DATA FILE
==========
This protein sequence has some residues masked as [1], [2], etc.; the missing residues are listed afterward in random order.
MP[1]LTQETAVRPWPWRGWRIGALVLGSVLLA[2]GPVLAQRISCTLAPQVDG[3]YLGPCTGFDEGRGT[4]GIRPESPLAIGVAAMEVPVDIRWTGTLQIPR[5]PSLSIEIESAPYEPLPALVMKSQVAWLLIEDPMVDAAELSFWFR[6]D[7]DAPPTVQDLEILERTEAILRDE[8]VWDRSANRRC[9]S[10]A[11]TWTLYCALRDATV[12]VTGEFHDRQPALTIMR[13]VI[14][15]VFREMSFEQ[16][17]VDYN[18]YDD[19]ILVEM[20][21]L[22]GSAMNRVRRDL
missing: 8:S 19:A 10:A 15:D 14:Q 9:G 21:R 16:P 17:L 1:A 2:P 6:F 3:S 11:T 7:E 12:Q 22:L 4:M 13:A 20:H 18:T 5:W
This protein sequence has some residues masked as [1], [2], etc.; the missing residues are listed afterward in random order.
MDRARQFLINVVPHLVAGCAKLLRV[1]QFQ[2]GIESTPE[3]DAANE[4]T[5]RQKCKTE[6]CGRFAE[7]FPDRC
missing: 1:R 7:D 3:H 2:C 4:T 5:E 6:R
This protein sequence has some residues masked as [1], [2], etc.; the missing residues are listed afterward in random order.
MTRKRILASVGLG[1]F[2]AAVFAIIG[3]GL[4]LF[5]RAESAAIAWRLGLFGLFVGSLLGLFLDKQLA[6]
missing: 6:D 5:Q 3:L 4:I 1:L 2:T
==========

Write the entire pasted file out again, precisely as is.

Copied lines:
This protein sequence has some residues masked as [1], [2], etc.; the missing residues are listed afterward in random order.
MP[1]LTQETAVRPWPWRGWRIGALVLGSVLLA[2]GPVLAQRISCTLAPQVDG[3]YLGPCTGFDEGRGT[4]GIRPESPLAIGVAAMEVPVDIRWTGTLQIPR[5]PSLSIEIESAPYEPLPALVMKSQVAWLLIEDPMVDAAELSFWFR[6]D[7]DAPPTVQDLEILERTEAILRDE[8]VWDRSANRRC[9]S[10]A[11]TWTLYCALRDATV[12]VTGEFHDRQPALTIMR[13]VI[14][15]VFREMSFEQ[16][17]VDYN[18]YDD[19]ILVEM[20][21]L[22]GSAMNRVRRDL
missing: 8:S 19:A 10:A 15:D 14:Q 9:G 21:R 16:P 17:L 1:A 2:P 6:F 3:S 11:T 7:E 12:Q 22:L 4:M 13:A 20:H 18:T 5:W
This protein sequence has some residues masked as [1], [2], etc.; the missing residues are listed afterward in random order.
MDRARQFLINVVPHLVAGCAKLLRV[1]QFQ[2]GIESTPE[3]DAANE[4]T[5]RQKCKTE[6]CGRFAE[7]FPDRC
missing: 1:R 7:D 3:H 2:C 4:T 5:E 6:R
This protein sequence has some residues masked as [1], [2], etc.; the missing residues are listed afterward in random order.
MTRKRILASVGLG[1]F[2]AAVFAIIG[3]GL[4]LF[5]RAESAAIAWRLGLFGLFVGSLLGLFLDKQLA[6]
missing: 6:D 5:Q 3:L 4:I 1:L 2:T